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April 17, 2004
Did the RIAA illegally lobby the FCC for digital radio DRM?
As Ernie noted recently, the FCC has issued as Notice of Inquiry on the feasibility of mandating DRM for digital radio, starting a process to take us all kicking-and-screaming down the same road it did when it forced the Broadcast Flag on the future of digital televison.
Beyond skepticism regarding the necessity for such invasive regulation, the action has also raised suspicions about the origin of the action, since (unlike with the Broadcast Flag) there has been to date no mandate from Congress for such action, no record on the subject in the FCC docket, and no attempt by the RIAA to work out an industry solution.
Well, yesterday Public Knowledge, one of the key groups opposing the BFlag, raised a red flag of its own regarding the FCC's actions by filing a FOIA request to disclose all communications between the RIAA and the FCC on the issue of digital radio:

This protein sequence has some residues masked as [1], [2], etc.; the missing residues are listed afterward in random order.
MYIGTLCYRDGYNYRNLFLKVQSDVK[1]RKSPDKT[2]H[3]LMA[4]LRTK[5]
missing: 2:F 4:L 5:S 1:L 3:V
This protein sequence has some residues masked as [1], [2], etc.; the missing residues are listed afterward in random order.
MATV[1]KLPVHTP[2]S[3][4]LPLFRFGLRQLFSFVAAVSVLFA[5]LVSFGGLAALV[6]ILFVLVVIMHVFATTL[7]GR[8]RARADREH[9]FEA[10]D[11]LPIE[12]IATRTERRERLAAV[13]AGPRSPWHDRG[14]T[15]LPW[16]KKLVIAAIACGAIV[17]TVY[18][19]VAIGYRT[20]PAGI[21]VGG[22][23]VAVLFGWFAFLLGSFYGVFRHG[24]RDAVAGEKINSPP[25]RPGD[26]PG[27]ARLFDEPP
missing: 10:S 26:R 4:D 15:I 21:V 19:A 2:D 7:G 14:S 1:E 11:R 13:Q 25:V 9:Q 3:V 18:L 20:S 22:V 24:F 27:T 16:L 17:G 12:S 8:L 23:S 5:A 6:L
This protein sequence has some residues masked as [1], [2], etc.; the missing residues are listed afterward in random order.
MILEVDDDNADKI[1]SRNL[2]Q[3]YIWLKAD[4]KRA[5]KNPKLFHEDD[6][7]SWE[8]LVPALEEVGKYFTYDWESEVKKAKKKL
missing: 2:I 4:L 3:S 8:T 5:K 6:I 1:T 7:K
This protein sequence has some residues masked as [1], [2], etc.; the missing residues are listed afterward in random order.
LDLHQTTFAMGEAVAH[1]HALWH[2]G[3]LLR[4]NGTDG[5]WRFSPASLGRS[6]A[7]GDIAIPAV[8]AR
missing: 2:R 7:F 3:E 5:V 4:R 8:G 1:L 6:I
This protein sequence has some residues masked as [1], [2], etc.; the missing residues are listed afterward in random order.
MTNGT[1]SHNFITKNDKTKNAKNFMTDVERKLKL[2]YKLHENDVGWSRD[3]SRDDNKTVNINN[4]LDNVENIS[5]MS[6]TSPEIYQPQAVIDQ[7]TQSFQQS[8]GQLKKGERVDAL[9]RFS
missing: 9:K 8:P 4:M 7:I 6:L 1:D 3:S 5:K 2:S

There has to be a reason why the Commission was so drastically prepared to change course, and it didnt show up in the required public filings, said Gigi B. Sohn, president of Public Knowledge. Sohn also said she did not find credible the RIAA assertions that the group didnt know it had to disclose its contact with FCC commissioners and staff.
If the request turns up any previously undocumented communications, the RIAA will have vioalted the Ex Parte disclosure laws. The FCC has 20 days to respond to the request.
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